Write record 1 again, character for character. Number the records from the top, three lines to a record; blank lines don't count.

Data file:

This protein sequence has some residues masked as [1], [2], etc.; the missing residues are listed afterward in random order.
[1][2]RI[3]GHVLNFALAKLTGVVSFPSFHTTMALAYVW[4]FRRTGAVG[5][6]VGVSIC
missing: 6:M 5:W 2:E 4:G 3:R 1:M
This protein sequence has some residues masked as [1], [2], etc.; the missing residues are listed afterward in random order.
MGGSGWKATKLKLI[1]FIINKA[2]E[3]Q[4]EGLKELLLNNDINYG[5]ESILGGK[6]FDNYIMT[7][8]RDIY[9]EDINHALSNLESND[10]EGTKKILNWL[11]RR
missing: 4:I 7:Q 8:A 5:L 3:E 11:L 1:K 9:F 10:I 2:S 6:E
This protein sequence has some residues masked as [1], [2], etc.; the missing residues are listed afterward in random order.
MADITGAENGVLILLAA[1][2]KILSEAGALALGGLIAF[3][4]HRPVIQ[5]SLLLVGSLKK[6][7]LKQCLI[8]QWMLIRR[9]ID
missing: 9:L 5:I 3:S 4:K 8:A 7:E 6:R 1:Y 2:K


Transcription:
This protein sequence has some residues masked as [1], [2], etc.; the missing residues are listed afterward in random order.
[1][2]RI[3]GHVLNFALAKLTGVVSFPSFHTTMALAYVW[4]FRRTGAVG[5][6]VGVSIC
missing: 6:M 5:W 2:E 4:G 3:R 1:M